Iosivas replicated enough that he went from 6-5 to 6-10 and a quarter in the high jump during the same day. He also learned to pole vault, racked up a career-best 16-1, and Samara thought he was soon headed to 17 feet.
While an injury, COVID and football (which has always been his focus) doomed his decathlon career as a freshman, he turned to the heptathlon and in the 2021-22 indoor season he finished fourth in the NCAA meet as a junior with a heptathlon meet-record 6.71 seconds in the 60-meter dash to top off a year he had the nation’s best score in an earlier meet.
As the Bengals found out in Thursday’s team meeting when the trivia question was put on the screen, there are seven events in the heptathlon and after Iosivas ticked them off (60 meters, long jump, shot put, high jump, 60-meter hurdles, pole vault, 1,000 meters), he got a round of applause.
“Let’s see if he can translate that to football because that’s impressive,” says special teams captain Michael Thomas. “Any time you’re competing like that among the best, yeah, I’ll clap. I might have been the first one.”
One thing that translates to football is the repetition. Such as that meet where he gained five inches in the high jump.
“When he came back from each jump,” Samara says, “I would tell him, ‘Do this or don’t do that or don’t do this.’ And bang, bang, bang.”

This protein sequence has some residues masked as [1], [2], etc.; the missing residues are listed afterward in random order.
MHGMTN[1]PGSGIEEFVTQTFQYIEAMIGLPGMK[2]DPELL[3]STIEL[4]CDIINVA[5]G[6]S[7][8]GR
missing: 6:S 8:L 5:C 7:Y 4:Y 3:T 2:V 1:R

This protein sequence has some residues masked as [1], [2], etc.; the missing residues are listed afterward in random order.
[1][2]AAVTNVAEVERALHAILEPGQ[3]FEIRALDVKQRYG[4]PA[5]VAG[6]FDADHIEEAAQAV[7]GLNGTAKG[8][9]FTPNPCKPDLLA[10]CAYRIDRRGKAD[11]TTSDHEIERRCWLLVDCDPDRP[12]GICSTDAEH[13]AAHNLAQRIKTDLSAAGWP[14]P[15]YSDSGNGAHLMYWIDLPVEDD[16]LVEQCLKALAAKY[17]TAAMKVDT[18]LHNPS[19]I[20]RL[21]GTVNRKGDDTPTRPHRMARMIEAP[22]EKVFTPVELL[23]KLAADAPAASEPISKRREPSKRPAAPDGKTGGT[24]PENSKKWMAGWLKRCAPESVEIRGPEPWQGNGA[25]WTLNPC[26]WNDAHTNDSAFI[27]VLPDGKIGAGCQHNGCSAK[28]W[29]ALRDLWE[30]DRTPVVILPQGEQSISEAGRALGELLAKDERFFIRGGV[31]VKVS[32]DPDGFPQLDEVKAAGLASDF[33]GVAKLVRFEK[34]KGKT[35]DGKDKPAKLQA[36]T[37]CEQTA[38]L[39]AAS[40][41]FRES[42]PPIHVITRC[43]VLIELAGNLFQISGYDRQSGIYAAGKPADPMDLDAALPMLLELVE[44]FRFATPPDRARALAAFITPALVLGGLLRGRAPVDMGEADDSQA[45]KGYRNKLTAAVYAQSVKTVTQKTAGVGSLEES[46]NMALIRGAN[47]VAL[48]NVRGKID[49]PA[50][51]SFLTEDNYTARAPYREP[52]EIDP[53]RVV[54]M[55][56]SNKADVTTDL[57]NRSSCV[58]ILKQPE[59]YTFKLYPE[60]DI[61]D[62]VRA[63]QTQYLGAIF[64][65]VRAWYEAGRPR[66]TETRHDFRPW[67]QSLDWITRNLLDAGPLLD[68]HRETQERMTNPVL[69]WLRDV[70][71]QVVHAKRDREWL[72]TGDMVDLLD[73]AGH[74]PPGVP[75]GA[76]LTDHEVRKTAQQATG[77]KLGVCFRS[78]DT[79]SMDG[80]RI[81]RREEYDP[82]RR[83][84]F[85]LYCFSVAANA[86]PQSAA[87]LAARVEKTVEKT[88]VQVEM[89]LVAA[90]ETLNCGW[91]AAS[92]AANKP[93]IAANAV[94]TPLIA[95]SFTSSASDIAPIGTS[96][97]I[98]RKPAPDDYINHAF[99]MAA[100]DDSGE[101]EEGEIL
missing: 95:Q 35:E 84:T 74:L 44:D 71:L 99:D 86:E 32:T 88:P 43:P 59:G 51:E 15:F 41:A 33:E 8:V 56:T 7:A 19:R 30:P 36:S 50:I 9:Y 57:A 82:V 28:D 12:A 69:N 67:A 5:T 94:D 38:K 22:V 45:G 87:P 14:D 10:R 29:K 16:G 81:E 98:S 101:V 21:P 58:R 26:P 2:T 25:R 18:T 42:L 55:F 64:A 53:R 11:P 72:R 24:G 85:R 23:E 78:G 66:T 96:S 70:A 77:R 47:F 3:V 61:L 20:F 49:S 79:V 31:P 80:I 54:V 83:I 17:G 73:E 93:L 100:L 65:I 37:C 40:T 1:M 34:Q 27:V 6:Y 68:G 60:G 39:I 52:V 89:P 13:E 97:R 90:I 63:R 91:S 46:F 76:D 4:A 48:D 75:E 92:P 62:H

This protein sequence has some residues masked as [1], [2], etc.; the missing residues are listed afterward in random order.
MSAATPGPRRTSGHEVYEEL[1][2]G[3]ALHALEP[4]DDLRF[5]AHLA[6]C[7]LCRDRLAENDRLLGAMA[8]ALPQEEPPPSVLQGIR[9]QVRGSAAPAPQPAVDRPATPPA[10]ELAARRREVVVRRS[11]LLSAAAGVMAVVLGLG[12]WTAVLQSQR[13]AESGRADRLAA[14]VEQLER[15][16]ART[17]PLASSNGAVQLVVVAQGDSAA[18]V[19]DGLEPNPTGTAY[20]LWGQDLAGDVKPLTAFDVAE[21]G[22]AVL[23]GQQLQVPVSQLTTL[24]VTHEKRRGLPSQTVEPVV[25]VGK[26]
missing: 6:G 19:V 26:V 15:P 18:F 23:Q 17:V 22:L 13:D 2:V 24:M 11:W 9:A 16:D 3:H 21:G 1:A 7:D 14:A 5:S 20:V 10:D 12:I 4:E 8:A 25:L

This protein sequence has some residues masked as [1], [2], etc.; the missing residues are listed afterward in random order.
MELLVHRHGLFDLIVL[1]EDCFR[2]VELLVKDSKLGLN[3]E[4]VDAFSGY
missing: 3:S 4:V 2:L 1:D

That’s pretty much what he’s trying to do while watching Higgins.
“A big thing for me is dropping my hips,” Iosivas says. “When he told me how to do it and I saw how he did it, he literally showed me in front of him,” Iosivas says. Seeing it on video is different than seeing it in real life. Show me, replicate and do it right there as well.”
With the demands of football, Iosivas basically admitted at this past NFL scouting combine that those gaudy track numbers were pretty much accomplished on the side. Which is the way he wants it. He wanted to make it clear as the league evaluated him. He’s a football player who ran track and it wasn’t the other way around.
He didn’t compete this year because he was auditioning for the NFL, but Samara had him projected so highly as a potential decathlete because the top two finishers from last year’s NCAA indoors heptathlon championships both went into this year in the top ten in the world in the decathlon.
“He came in fourth, so he finished among some pretty formidable competition,” Samara says. “Knowing Andrei, you can give him a shot and let him develop and he’ll be a good one.”
The first shot comes from special teams coordinator Darrin Simmons and much like Samara did with the heptathlon, Simmons is teaching Iosivas from scratch.
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